Lesson nine: Right tribe – be surrounded by those who share blue zone values. Social connectedness seems to be one of the crucial factors for longevity. Connecting with the right crowd is essential, so choose wisely. Identify your inner circle. Reach out for people who share your values. Create time together, daily.

I think these are very fascinating. Nothing you couldn't come up with reading the SparkPeople articles, but it all sounds oh so reasonable. Now I want to find out what I can do to create my own personal blue zone for myself.

But that's enough food for thought for today! More in a bit.

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Member Comments About This Blog Post
    Well you lost me at the whole no red meat except for twice a week but got my attention back again at the red wine daily! lol
    1977 days ago
    Oh, I love all of these lessons, thank you for summarizing them so succinctly. Many of them are things I have been aspiring to already, and some are just good reminders.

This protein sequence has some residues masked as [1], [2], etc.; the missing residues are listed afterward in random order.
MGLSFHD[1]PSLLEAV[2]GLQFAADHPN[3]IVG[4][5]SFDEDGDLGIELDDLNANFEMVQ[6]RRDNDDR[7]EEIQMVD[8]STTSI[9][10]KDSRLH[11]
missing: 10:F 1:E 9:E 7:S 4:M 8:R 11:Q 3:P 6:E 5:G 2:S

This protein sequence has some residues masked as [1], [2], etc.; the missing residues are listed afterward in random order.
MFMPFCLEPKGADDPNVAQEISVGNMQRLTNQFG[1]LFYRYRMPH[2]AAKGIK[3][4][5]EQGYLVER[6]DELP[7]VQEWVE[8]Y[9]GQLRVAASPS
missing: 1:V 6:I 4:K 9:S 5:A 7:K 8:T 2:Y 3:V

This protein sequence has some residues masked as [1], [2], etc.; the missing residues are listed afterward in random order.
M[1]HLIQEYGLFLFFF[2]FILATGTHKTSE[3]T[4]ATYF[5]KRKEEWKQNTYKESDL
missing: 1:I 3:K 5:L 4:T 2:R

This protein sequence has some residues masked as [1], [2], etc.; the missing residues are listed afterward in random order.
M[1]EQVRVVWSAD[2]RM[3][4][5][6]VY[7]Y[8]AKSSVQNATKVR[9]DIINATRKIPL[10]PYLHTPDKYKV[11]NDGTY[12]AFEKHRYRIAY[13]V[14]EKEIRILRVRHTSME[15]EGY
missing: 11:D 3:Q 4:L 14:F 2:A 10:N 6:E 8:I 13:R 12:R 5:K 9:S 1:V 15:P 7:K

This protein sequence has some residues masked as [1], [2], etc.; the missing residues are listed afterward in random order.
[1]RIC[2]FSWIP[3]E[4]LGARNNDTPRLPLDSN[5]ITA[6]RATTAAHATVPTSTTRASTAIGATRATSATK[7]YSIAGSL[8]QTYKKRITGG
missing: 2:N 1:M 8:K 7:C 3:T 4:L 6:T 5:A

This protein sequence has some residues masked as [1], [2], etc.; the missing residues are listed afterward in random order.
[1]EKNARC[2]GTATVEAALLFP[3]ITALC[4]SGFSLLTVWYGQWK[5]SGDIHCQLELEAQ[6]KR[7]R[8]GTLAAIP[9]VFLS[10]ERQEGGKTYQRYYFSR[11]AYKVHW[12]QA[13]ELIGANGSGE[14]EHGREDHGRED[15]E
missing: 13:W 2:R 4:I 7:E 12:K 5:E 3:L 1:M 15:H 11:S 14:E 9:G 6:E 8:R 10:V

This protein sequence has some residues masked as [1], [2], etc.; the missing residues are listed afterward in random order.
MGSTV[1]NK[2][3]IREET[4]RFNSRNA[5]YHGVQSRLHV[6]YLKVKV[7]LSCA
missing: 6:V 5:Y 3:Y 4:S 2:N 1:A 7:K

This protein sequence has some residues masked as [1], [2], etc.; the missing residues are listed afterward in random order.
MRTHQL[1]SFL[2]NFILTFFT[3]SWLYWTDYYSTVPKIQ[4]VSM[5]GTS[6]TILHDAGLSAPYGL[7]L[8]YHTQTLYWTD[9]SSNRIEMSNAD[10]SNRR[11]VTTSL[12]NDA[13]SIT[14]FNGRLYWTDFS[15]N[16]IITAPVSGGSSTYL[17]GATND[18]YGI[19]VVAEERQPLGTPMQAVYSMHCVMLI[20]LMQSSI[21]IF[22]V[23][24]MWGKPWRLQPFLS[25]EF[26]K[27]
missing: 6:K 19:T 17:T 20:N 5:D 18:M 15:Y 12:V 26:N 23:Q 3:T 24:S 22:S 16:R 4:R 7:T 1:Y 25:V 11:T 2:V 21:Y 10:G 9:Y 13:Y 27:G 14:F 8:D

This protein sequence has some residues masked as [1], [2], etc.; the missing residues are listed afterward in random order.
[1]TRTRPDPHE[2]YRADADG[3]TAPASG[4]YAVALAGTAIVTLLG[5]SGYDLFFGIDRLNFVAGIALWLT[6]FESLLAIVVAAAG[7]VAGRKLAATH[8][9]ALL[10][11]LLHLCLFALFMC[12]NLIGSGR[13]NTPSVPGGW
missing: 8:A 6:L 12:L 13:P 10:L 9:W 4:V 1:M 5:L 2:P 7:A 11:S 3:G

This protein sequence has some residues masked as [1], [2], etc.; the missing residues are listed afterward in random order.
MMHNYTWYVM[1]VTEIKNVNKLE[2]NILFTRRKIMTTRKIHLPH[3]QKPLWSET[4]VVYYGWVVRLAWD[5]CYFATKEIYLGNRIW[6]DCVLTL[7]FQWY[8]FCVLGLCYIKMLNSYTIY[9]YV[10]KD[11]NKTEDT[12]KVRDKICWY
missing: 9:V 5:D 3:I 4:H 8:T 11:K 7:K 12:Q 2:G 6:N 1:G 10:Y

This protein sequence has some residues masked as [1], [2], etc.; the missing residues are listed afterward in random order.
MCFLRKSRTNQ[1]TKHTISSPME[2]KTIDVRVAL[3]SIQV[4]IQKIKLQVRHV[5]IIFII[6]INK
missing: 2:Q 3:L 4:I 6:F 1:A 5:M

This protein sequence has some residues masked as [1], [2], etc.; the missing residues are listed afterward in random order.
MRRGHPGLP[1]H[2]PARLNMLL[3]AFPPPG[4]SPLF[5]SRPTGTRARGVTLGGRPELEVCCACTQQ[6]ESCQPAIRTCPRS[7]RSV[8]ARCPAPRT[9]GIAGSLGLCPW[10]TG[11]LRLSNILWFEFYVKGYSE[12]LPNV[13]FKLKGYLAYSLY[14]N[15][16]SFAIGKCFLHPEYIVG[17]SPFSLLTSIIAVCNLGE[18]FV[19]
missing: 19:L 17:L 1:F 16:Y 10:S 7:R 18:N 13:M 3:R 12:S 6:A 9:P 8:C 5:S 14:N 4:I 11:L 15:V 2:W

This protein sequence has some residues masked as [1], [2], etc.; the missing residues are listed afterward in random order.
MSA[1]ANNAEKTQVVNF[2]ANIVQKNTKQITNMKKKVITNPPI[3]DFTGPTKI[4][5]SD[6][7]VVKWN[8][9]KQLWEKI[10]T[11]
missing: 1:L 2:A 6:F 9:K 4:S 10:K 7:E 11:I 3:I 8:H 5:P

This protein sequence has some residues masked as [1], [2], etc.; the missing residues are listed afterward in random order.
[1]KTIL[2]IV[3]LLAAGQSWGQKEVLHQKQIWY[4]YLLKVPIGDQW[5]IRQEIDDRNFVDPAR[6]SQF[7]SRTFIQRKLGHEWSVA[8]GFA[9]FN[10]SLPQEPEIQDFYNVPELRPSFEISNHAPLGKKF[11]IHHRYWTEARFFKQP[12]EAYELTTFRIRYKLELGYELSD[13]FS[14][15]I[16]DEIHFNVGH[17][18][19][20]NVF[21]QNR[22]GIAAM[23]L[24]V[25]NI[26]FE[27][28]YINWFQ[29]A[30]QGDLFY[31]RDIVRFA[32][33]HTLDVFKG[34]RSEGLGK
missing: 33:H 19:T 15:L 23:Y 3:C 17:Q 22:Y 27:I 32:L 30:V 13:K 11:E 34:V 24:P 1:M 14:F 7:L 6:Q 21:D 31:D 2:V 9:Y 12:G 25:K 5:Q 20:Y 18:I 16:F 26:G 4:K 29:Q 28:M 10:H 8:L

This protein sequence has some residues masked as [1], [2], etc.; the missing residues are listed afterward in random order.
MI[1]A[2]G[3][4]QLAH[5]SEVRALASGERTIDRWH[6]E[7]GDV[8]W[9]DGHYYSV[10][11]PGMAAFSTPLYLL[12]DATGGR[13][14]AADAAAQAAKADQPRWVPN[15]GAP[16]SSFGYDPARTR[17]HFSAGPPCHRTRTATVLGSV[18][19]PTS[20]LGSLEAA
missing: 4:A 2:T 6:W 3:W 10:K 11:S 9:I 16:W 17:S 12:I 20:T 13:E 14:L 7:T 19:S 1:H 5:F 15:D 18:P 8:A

I am half Japanese, and many Japanese philosophies resonate strongly with me. Hara hachi bu reminds me of the the Buddhist practice of Oryoki, which roughly translates to "just enough." I teach it as part of the mindful eating segment in my Cultivating Mindfulness class. Originally developed for practical reasons (everyone has their own set of bowls, so no one is stuck doing the dishes, and the risk of disease spreading is lowered in the monasteries), it turns out it's just a smart way to eat. I used to try to eat at least one meal a day oryoki-style (and I even blogged the meals for a while), but I stopped doing it because of time constraints. You can see an example of oryoki performed here by one of my teachers, Jan Chozen Bays:

    Thanks again for sharing these "lessons." It makes me even more intrigued by this book!

    1978 days ago